Author on the runway at Brava airport

We continue our walk along the coast to Ribeira do Morro beach. It is an opportunity to dip in the Atlantic, which is very calm today.

Ribeira do Morro beach

On the way back, we stop off at the natural pools where Cape Verdeans happily splash around.

Natural pools at Faja d'Agua

First hike to Nossa Senhora do Monte

On our second day in Brava, we get down to business: a real hike with 700 m of ascent through a narrow valley to the small village of Nossa Senhora do Monte.

Hike to Nossa Senhora de Monte

Our walk begins along a riverbed to the hamlet of Lagoa. These are a few houses and huts surrounded by orchards. Our trail passes through the courtyards of houses where the inhabitants greet us kindly.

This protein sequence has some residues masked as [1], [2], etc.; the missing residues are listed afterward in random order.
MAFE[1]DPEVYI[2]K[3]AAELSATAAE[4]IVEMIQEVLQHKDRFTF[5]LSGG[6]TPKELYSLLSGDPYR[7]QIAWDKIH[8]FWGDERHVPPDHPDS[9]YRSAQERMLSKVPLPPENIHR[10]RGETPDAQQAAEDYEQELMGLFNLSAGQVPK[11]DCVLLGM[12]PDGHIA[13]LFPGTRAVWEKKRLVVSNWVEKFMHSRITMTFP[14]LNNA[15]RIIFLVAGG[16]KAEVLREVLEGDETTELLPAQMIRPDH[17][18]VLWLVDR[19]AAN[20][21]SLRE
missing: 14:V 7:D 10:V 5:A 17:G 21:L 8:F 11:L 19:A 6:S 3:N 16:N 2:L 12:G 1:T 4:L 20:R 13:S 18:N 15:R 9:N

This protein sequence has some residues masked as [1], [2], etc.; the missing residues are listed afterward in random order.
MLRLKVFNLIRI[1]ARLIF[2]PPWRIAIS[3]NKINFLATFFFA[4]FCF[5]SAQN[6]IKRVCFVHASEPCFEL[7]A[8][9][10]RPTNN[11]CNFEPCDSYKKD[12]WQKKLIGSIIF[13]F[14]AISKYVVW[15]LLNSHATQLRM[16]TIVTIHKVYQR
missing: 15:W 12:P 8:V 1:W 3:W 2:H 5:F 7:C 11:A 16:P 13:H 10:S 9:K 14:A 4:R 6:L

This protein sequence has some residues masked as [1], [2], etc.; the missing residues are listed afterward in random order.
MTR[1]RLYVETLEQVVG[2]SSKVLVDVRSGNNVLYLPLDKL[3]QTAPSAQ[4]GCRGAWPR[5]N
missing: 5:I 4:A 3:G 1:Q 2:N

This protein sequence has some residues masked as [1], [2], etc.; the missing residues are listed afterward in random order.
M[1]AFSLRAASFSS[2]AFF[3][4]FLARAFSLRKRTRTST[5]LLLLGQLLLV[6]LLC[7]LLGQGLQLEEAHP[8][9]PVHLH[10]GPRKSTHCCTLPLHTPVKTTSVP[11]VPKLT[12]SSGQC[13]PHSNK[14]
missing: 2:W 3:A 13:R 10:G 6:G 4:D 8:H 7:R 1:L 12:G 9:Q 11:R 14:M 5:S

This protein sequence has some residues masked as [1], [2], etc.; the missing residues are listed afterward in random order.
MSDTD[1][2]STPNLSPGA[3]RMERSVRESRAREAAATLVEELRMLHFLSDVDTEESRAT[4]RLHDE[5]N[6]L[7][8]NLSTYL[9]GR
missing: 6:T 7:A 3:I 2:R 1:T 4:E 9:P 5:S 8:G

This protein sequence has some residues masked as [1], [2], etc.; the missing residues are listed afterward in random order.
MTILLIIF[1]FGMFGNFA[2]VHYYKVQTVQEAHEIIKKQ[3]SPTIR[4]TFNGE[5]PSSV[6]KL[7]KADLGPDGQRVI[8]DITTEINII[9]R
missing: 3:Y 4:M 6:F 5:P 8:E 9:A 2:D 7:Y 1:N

As in many places in Cape Verde, hamlets are difficult to access. Cape Verdeans sometimes have to walk several hours to get back to their farms or to cultivate their plantations. If the load to be transported is too heavy, mules take over.

Hamlet of Lagoa

On the island, we see many abandoned fields. The reason is that rainfall is very irregular from year to year, making it difficult, if not impossible, to know whether the seeds will take or not. Behind the gentleness of its people lies a very harsh and not always hospitable country.

Abandoned fields Brava
Abandoned farm in Brava
Fields in Brava

At the end of the valley with the river, we find a magnificent cobbled path like so many to be found across the country. Luckily for us, as the path becomes very steep!

Brava paved path

Finally, we arrive in the pretty little village of Nossa Senhora de Monte, where we have a bite to eat in a small café with the old village women, hypnotized by a horror film on TV!

Nossa Senhora de Monte

We return by the same route, finishing with a well-deserved rest in the natural pools of Fajã d’Agua.

Hike to Mount Fontainhas and Nova Sintra